For the High Block, which was slated to contain the library, administrative offices, a marriage registry, art gallery and museum, they decided to create what Phillips describes as “an uncomplicated repetitive fenestration in a concrete frame on the north and south faces,” with the east and west sides of the tower left blank in order to create a “strong statement.”
The Lower Block was divided into two halves, one with the the ballroom, banquet hall and main foyer, the other home to the auditorium and theatre. The architects built a glazed façade on the first half in order to “exploit the view of the harbour and provide an open airy environment.” On the other half, the position of the auditorium required them to leave the harbour-facing wall blank, which Phillips thought looked “overly brutal,” so they added five small balconies to soften the appearance.
“It was definitely a controversial project in terms of its aesthetics,” says Roskam. Some disliked the minimalist aesthetic; others felt the building should have been more obviously rooted in Hong Kong. “Aesthetically, the decision to embrace the International Style was also an effort to move away from the historical precedent of neocolonialism, and its overt overtones of colonial authority and control,” he says. “Modernism suggested a neutrality and, again, a cosmopolitanism that colonial officials were eager to emulate.” It’s important to note that City Hall was Hong Kong’s first genuinely public cultural centre, geared not only towards British or Chinese residents but to everyone.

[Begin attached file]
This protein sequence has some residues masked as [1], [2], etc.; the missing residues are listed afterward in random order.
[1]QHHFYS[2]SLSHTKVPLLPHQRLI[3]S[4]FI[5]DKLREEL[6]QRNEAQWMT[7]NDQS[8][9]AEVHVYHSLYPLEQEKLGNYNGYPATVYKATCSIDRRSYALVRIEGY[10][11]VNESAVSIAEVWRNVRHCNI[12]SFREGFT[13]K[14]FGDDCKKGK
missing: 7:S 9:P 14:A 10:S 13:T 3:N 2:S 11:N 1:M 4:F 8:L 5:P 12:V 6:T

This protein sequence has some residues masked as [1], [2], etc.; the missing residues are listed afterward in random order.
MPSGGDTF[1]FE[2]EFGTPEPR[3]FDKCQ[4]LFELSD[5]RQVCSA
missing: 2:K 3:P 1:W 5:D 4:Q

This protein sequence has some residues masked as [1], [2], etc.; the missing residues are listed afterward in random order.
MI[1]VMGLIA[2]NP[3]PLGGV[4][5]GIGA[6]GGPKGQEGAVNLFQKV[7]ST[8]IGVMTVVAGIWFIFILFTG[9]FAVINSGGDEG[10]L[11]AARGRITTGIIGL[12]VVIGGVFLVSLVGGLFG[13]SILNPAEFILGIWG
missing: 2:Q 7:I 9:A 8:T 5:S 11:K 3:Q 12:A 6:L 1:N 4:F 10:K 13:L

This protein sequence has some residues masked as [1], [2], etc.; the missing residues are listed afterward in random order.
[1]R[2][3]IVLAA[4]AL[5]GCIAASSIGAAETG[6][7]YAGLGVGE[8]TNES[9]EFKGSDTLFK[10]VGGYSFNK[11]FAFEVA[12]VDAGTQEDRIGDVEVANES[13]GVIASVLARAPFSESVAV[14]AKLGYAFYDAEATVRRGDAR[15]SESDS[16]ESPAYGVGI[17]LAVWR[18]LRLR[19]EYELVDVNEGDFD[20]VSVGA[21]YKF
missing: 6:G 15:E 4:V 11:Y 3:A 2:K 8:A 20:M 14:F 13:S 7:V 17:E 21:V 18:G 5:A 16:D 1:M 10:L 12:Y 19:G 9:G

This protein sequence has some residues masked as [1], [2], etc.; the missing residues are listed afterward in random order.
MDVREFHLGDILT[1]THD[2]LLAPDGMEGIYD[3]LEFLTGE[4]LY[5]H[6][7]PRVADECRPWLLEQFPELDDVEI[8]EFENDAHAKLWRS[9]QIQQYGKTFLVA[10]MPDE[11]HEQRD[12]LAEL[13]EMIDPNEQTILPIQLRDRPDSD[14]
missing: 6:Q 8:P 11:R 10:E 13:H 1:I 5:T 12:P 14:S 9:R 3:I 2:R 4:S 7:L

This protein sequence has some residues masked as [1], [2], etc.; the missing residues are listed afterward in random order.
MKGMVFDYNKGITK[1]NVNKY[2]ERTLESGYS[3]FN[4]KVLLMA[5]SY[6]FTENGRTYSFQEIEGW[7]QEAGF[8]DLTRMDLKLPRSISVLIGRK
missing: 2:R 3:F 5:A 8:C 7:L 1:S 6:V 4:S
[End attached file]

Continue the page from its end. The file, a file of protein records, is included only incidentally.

City Hall still plays an important part of Hong Kong’s cultural scene, even if it is no longer the star. But its spotlight on the city’s urban stage has dimmed over the years. One thing that had always been central to the design of City Hall was its location on the waterfront; the building and its memorial garden opened onto a large plaza that stood in front of Queen’s Pier, one that Phillips once said was designed to promote “freedom of movement and a sense of unlimited space.” But in 2006, land reclamation for the Central-Wan Chai Bypass moved the waterfront more than 200 metres further out, trapping City Hall behind a new four-lane boulevard. The Central Star Ferry Pier was demolished, followed by the Queen’s Pier.
Phillips—who went on to design the Murray Building and is now retired in England—says he is sad to see what has happened to the civic centre he helped design. “I thought the relocation of the Central Star Ferry a disaster,” he says. “Its original location for pedestrians and vehicles was a direct link to the Central district. And together with Statue Square, Edinburgh Place with all the surrounding buildings it generated a hub for the city. Alas, the only constant in life is change – but one hopes that it does not come about without due regard for what’s gone on before.”